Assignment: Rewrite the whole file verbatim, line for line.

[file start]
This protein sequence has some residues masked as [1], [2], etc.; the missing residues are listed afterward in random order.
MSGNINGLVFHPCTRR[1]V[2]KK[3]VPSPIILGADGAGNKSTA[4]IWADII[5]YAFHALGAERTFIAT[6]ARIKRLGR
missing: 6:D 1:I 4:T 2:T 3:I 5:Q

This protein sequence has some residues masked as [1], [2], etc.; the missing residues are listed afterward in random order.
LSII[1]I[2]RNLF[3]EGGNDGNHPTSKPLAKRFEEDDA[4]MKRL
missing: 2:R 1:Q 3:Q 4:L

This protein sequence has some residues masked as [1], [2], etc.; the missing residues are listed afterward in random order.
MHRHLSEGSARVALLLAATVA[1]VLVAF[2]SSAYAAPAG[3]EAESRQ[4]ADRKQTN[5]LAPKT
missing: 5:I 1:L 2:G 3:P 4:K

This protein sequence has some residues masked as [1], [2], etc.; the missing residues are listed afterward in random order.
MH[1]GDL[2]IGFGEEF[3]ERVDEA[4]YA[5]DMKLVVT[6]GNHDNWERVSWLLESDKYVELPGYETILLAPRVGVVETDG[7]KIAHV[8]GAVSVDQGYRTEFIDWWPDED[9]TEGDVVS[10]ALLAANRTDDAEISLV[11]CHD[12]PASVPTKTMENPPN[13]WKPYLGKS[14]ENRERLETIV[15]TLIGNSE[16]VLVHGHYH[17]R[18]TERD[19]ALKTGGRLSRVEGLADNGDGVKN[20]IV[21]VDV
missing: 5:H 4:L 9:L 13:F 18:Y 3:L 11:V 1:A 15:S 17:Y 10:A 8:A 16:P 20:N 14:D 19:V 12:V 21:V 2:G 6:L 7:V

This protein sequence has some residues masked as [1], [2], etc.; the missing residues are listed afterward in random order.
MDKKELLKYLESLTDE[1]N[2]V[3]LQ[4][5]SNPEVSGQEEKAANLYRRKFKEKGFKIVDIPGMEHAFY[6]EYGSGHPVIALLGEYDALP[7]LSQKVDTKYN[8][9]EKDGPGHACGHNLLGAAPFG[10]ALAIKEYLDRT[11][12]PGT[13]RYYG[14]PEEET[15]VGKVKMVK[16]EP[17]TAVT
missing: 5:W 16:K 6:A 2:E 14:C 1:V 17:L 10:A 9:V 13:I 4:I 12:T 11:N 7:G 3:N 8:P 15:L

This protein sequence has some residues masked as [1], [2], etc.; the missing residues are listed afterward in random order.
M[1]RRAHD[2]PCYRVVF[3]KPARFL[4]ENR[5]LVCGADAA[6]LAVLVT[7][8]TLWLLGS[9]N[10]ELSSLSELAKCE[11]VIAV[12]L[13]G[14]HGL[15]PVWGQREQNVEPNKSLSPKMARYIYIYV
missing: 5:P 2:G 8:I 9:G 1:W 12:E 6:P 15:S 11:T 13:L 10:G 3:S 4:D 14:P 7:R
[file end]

This protein sequence has some residues masked as [1], [2], etc.; the missing residues are listed afterward in random order.
MSGNINGLVFHPCTRR[1]V[2]KK[3]VPSPIILGADGAGNKSTA[4]IWADII[5]YAFHALGAERTFIAT[6]ARIKRLGR
missing: 6:D 1:I 4:T 2:T 3:I 5:Q

This protein sequence has some residues masked as [1], [2], etc.; the missing residues are listed afterward in random order.
LSII[1]I[2]RNLF[3]EGGNDGNHPTSKPLAKRFEEDDA[4]MKRL
missing: 2:R 1:Q 3:Q 4:L

This protein sequence has some residues masked as [1], [2], etc.; the missing residues are listed afterward in random order.
MHRHLSEGSARVALLLAATVA[1]VLVAF[2]SSAYAAPAG[3]EAESRQ[4]ADRKQTN[5]LAPKT
missing: 5:I 1:L 2:G 3:P 4:K

This protein sequence has some residues masked as [1], [2], etc.; the missing residues are listed afterward in random order.
MH[1]GDL[2]IGFGEEF[3]ERVDEA[4]YA[5]DMKLVVT[6]GNHDNWERVSWLLESDKYVELPGYETILLAPRVGVVETDG[7]KIAHV[8]GAVSVDQGYRTEFIDWWPDED[9]TEGDVVS[10]ALLAANRTDDAEISLV[11]CHD[12]PASVPTKTMENPPN[13]WKPYLGKS[14]ENRERLETIV[15]TLIGNSE[16]VLVHGHYH[17]R[18]TERD[19]ALKTGGRLSRVEGLADNGDGVKN[20]IV[21]VDV
missing: 5:H 4:L 9:L 13:F 18:Y 3:L 11:V 1:A 15:S 17:Y 10:A 8:A 16:P 20:N 14:D 19:V 12:V 21:V 2:G 6:L 7:V

This protein sequence has some residues masked as [1], [2], etc.; the missing residues are listed afterward in random order.
MDKKELLKYLESLTDE[1]N[2]V[3]LQ[4][5]SNPEVSGQEEKAANLYRRKFKEKGFKIVDIPGMEHAFY[6]EYGSGHPVIALLGEYDALP[7]LSQKVDTKYN[8][9]EKDGPGHACGHNLLGAAPFG[10]ALAIKEYLDRT[11][12]PGT[13]RYYG[14]PEEET[15]VGKVKMVK[16]EP[17]TAVT
missing: 5:W 16:K 6:A 2:E 14:C 1:V 17:L 10:A 9:V 13:I 4:I 12:T 11:N 7:G 3:N 8:P 15:L

This protein sequence has some residues masked as [1], [2], etc.; the missing residues are listed afterward in random order.
M[1]RRAHD[2]PCYRVVF[3]KPARFL[4]ENR[5]LVCGADAA[6]LAVLVT[7][8]TLWLLGS[9]N[10]ELSSLSELAKCE[11]VIAV[12]L[13]G[14]HGL[15]PVWGQREQNVEPNKSLSPKMARYIYIYV
missing: 5:P 2:G 8:I 9:G 1:W 12:E 6:P 15:S 11:T 13:L 10:G 3:S 4:D 14:P 7:R